Manufacturing Matters…But It's the Jobs That Count

41 Pages Posted: 3 Feb 2015 Last revised: 27 Nov 2017

See all articles by Jesus Felipe

Jesus Felipe

Asian Development Bank

Aashish Mehta

University of California, Santa Barbara (UCSB)

Changyong Rhee

International Monetary Fund

Date Written: January 1, 2017


We assemble a large database of countries’ manufacturing employment and output shares for 1970-2010. We ask whether increased global competition and labor-displacing technological change have made it more difficult for countries to industrialize in employment, and whether there are alternative routes to prosperity. We find that: (1) All of today’s rich nonoil economies enjoyed at least 18% manufacturing employment shares in the past, and often did so before becoming rich; (2) Manufacturing employment peaks at lower incomes and shares today (typically below 18%), than in the past (often over 30%); (3) Although manufacturing labor productivity grew faster than non-manufacturing labor productivity within countries, they grew at similar rates globally, because factory jobs moved to less productive countries; and (4) Manufacturing’s global employment share has not declined during the last 40 years. Industrialization has become more difficult, not because the sector has eliminated labor globally, but because of heightened international competition.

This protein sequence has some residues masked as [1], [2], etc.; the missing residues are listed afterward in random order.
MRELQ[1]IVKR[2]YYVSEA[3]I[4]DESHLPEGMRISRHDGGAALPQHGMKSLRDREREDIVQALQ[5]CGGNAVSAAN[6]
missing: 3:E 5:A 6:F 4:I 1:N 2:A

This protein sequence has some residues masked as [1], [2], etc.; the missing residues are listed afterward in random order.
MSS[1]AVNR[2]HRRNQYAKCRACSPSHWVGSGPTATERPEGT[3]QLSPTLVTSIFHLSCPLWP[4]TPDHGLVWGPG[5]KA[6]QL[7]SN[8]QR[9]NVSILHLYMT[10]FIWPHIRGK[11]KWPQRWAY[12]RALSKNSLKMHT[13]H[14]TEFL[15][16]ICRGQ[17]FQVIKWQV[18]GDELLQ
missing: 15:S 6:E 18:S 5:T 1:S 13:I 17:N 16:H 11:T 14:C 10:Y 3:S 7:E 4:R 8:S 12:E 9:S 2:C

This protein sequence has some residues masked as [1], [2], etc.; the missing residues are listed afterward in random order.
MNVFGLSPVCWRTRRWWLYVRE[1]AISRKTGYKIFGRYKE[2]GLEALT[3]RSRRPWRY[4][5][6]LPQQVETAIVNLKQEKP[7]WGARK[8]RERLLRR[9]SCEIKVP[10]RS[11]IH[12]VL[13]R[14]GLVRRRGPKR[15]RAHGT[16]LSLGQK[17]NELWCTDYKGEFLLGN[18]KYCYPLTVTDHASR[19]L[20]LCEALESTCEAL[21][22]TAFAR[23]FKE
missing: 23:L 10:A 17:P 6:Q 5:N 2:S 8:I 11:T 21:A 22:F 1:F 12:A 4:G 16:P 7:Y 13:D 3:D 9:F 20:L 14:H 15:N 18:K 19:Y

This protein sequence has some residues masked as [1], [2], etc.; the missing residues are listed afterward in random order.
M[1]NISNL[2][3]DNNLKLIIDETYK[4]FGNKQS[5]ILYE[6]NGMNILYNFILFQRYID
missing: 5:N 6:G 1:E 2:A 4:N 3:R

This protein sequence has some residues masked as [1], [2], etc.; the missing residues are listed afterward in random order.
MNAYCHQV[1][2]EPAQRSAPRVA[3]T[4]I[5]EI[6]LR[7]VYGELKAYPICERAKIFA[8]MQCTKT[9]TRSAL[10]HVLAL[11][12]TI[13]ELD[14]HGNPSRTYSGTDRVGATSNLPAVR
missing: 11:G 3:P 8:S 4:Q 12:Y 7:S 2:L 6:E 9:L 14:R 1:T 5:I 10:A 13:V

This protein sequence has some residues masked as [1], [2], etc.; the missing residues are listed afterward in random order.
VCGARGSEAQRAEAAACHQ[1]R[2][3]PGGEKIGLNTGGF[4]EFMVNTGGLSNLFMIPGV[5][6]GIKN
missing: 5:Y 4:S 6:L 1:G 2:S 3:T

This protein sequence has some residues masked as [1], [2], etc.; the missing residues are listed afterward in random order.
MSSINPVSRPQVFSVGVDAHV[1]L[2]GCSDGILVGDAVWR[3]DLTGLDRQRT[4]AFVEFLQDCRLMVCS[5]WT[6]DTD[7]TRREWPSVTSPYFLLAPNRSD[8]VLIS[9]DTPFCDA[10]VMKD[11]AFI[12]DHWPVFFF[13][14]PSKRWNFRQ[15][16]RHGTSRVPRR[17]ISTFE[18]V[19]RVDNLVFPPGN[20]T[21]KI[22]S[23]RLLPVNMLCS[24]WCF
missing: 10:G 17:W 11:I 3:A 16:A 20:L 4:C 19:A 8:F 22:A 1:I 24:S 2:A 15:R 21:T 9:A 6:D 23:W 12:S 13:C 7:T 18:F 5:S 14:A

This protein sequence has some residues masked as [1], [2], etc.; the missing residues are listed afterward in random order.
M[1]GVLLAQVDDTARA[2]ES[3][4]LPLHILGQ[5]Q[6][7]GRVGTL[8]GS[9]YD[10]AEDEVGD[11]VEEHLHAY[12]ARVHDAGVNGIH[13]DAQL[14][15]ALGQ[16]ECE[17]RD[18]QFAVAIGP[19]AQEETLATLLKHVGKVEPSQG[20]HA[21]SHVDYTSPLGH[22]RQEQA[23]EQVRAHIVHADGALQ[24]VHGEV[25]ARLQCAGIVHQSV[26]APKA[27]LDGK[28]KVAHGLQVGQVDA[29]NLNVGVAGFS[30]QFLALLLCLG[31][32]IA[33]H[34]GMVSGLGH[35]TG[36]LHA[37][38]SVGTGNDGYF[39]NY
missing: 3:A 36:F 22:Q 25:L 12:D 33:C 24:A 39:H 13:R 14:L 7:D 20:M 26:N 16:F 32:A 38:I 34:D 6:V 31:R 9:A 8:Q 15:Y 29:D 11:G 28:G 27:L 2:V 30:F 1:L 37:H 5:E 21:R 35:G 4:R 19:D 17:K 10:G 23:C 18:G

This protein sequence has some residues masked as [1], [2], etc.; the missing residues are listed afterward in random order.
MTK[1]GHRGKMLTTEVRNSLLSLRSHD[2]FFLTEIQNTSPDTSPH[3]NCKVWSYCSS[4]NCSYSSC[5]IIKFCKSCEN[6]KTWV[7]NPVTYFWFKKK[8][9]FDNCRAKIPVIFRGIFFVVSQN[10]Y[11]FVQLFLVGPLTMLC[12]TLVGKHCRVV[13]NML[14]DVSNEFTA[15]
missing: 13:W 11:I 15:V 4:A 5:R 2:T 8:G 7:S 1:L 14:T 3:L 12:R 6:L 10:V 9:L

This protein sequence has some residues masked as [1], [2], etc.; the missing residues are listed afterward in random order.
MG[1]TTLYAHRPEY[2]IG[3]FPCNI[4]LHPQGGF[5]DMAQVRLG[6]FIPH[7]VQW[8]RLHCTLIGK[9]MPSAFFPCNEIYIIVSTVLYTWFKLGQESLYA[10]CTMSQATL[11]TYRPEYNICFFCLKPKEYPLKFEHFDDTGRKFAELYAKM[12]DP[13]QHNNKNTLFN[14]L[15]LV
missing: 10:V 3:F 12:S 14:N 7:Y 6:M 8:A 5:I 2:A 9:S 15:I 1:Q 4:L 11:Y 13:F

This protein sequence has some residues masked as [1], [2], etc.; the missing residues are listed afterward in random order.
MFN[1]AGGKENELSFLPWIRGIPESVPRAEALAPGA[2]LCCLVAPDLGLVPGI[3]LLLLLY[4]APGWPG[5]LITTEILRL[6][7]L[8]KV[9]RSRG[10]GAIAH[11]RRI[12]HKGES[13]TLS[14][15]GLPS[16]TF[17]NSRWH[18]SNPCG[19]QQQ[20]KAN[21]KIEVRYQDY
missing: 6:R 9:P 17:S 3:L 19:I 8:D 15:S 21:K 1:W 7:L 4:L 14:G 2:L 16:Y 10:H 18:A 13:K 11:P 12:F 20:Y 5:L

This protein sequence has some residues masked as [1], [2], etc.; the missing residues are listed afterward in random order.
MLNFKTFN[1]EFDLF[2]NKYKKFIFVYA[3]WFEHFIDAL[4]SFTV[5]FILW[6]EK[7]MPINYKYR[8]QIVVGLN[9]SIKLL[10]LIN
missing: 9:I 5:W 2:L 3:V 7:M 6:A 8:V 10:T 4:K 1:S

Keywords: deindustrialization; industrialization; manufacturing; manufacturing labor productivity; structural transformation; globalization.

JEL Classification: O14

Suggested Citation

Felipe, Jesus and Mehta, Aashish Sunil and Rhee, Changyong, Manufacturing Matters…But It's the Jobs That Count (January 1, 2017). This paper extends a title by the same name, released in November 2014 as Asian Development Bank Economics Working Paper Series No. 420. Available at SSRN: or

Jesus Felipe (Contact Author)

Asian Development Bank ( email )

6 ADB Avenue, Mandaluyong City 1550
Metro Manila

Aashish Sunil Mehta

University of California, Santa Barbara (UCSB) ( email )

Santa Barbara, CA 93106
United States


Changyong Rhee

International Monetary Fund ( email )

700 19th Street NW
Washington, DC 20431
United States

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